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Christmas spirits – Isthmus | Madison, Wisconsin

Elves are not known to be big beer drinkers, but have you ever wondered how they might run a brewery, especially during the Christmas season? That’s what is happening at the Grumpy Troll in Mount Horeb. From now through the end of the month, the brew pub has turned over its upstairs bar to Buddy the Elf, the innocent, naive and optimistic character from the 2003 movie Elf, starring Will Farrell. Owner Robin Pharo jokes that the second floor of the restaurant has become “Buddy’s Brew Pub,” which sports the look of an old time department store at Christmas, complete with hanging snowflakes, paper chains, wreaths, evergreen trees and lights. Pharo has also come up with a Buddy-approved menu that covers the four main food groups for elves: candy, candy canes, candy corn and syrup. More than a half-dozen special dishes, including Buddy’s breakfast pasta (with spaghetti covered in maple syrup and bacon), the Nutty Elf Pizza (with Nutella, apple pie filling, caramel sauce and sprinkles), and a decorate-your-own cookie kit. The latter is ideal for kids, who get a sugar cookie and can add their own choice of toppings like frosting, sprinkles and maple syrup. There are also regular food items for those not looking for the sugar-high. Buddy’s Brewpub (aka the upstairs bar) is open on weekends for both walk-ins and reservations. Mondays through Thursdays, reservations are required.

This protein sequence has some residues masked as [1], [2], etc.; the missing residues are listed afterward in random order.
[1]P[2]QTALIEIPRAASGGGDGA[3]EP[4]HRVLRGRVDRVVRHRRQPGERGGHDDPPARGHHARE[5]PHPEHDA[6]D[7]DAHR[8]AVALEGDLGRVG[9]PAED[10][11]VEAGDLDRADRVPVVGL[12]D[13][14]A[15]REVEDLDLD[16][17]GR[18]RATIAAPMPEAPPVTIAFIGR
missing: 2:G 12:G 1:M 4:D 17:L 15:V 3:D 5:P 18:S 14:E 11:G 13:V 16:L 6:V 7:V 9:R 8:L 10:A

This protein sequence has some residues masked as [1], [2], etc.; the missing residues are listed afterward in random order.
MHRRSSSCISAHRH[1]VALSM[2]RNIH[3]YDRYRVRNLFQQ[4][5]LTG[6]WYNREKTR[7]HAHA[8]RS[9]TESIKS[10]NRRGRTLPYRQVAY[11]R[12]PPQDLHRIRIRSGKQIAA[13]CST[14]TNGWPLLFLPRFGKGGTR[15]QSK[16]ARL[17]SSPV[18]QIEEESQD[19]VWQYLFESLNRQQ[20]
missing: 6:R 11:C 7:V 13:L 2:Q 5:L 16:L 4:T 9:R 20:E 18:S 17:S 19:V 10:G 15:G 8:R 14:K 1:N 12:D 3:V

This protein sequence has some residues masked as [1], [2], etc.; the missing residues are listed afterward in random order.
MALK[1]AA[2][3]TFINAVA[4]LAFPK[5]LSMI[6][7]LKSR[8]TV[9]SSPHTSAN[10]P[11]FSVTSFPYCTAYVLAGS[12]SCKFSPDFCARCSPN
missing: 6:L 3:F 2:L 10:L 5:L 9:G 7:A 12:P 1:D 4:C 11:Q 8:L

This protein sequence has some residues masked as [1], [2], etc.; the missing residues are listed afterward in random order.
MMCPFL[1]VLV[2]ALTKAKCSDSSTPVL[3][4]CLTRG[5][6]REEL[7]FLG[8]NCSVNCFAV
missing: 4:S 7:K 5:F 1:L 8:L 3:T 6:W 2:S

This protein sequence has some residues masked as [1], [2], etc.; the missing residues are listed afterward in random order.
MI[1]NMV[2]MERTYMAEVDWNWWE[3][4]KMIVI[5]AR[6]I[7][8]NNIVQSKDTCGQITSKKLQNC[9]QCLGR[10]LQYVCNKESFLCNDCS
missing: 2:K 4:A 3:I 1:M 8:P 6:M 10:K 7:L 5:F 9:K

In addition to alcoholic and non-alcoholic cocktails, there’s a Christmas beer list at the Grumpy Troll. Brewmaster Mark Knoebl will be releasing a bourbon barrel-aged imperial stout fermented with Montmorency cherries. The beer is called Koselig, a Norwegian word that translates to being cozy and comforting. Koselig does indeed offer a welcoming warmth for a winter night with its roasted chocolate maltiness and 11 percent ABV. Koselig will be on tap starting Dec. 15.

Why not make every day a holiday? That’s the slogan for Potosi Brewing Company’s Holiday Beer, once a staple product of the southwestern Wisconsin brewery. Potosi has just re-released the beer for the end of 2022.